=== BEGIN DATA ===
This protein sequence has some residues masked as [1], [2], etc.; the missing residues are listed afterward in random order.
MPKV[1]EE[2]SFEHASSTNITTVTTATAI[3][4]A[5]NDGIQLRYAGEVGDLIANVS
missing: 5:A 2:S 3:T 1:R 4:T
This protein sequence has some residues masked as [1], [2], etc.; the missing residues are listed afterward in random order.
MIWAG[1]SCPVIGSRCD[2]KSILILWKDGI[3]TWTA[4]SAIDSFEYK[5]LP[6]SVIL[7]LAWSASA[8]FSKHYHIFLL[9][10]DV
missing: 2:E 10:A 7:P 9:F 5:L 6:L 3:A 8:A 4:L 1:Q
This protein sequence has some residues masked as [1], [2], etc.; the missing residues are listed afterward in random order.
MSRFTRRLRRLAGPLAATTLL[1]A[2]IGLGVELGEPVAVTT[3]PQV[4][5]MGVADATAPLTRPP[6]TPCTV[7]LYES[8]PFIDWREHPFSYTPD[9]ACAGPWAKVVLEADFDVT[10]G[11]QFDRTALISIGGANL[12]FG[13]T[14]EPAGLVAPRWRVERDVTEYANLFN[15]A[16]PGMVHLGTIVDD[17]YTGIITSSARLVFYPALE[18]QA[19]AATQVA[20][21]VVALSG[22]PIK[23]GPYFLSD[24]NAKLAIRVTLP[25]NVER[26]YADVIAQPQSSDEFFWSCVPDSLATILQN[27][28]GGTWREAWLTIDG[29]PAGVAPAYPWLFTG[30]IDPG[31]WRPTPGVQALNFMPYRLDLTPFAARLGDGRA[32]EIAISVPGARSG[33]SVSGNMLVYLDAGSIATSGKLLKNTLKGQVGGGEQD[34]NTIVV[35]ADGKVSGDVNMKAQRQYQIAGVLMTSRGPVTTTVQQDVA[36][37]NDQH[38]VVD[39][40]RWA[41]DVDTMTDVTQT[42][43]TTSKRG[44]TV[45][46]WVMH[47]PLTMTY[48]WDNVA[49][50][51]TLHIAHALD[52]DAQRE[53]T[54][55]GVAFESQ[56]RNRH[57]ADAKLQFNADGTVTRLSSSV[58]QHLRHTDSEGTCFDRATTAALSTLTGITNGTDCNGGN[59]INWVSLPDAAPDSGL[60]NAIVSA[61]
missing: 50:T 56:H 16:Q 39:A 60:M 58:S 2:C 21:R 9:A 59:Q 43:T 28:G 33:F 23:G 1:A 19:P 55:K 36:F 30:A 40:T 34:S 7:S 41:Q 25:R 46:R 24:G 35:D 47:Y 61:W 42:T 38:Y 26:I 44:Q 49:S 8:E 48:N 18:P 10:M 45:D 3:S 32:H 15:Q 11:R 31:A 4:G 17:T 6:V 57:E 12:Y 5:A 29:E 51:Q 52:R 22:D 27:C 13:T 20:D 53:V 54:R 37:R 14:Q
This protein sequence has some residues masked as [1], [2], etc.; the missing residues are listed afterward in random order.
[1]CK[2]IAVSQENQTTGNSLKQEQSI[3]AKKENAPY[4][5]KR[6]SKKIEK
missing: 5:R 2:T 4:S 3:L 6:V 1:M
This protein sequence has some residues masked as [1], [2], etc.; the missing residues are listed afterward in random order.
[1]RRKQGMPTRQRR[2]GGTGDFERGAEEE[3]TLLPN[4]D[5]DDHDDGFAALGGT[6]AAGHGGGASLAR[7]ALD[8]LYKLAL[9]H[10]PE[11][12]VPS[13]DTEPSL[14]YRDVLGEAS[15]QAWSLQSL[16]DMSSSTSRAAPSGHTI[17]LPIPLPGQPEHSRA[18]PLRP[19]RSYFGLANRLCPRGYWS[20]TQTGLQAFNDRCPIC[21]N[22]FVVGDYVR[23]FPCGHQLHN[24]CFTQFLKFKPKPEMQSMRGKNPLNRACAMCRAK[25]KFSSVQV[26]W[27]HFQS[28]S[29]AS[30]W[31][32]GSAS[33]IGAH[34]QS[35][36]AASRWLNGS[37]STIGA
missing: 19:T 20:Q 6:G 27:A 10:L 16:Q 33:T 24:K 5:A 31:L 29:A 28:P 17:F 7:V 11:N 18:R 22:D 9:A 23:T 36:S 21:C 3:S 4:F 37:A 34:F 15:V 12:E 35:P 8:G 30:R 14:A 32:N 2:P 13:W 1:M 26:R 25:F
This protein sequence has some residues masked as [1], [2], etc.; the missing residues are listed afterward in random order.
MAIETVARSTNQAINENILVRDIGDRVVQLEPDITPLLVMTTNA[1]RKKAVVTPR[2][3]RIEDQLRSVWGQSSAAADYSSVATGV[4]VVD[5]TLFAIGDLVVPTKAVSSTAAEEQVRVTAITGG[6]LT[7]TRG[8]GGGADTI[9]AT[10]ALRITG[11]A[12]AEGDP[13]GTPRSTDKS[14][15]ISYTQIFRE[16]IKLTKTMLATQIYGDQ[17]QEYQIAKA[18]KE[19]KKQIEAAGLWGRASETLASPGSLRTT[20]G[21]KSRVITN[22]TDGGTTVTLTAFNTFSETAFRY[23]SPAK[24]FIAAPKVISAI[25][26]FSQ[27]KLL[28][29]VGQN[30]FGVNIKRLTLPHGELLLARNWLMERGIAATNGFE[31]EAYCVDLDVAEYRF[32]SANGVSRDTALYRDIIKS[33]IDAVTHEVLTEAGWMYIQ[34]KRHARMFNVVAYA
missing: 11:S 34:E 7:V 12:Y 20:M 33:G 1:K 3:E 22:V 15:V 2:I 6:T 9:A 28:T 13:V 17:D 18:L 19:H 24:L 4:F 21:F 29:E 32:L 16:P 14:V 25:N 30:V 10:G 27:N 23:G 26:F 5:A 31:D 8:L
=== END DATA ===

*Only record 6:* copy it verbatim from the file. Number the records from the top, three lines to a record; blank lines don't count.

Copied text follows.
This protein sequence has some residues masked as [1], [2], etc.; the missing residues are listed afterward in random order.
MAIETVARSTNQAINENILVRDIGDRVVQLEPDITPLLVMTTNA[1]RKKAVVTPR[2][3]RIEDQLRSVWGQSSAAADYSSVATGV[4]VVD[5]TLFAIGDLVVPTKAVSSTAAEEQVRVTAITGG[6]LT[7]TRG[8]GGGADTI[9]AT[10]ALRITG[11]A[12]AEGDP[13]GTPRSTDKS[14][15]ISYTQIFRE[16]IKLTKTMLATQIYGDQ[17]QEYQIAKA[18]KE[19]KKQIEAAGLWGRASETLASPGSLRTT[20]G[21]KSRVITN[22]TDGGTTVTLTAFNTFSETAFRY[23]SPAK[24]FIAAPKVISAI[25][26]FSQ[27]KLL[28][29]VGQN[30]FGVNIKRLTLPHGELLLARNWLMERGIAATNGFE[31]EAYCVDLDVAEYRF[32]SANGVSRDTALYRDIIKS[33]IDAVTHEVLTEAGWMYIQ[34]KRHARMFNVVAYA
missing: 11:S 34:E 7:V 12:Y 20:M 33:G 1:K 3:E 22:V 15:V 2:I 6:T 9:A 28:T 13:V 17:D 18:L 19:H 24:L 4:F 21:F 29:E 32:L 16:P 14:V 25:N 30:V 10:G 27:N 23:G 26:F 5:A 31:D 8:L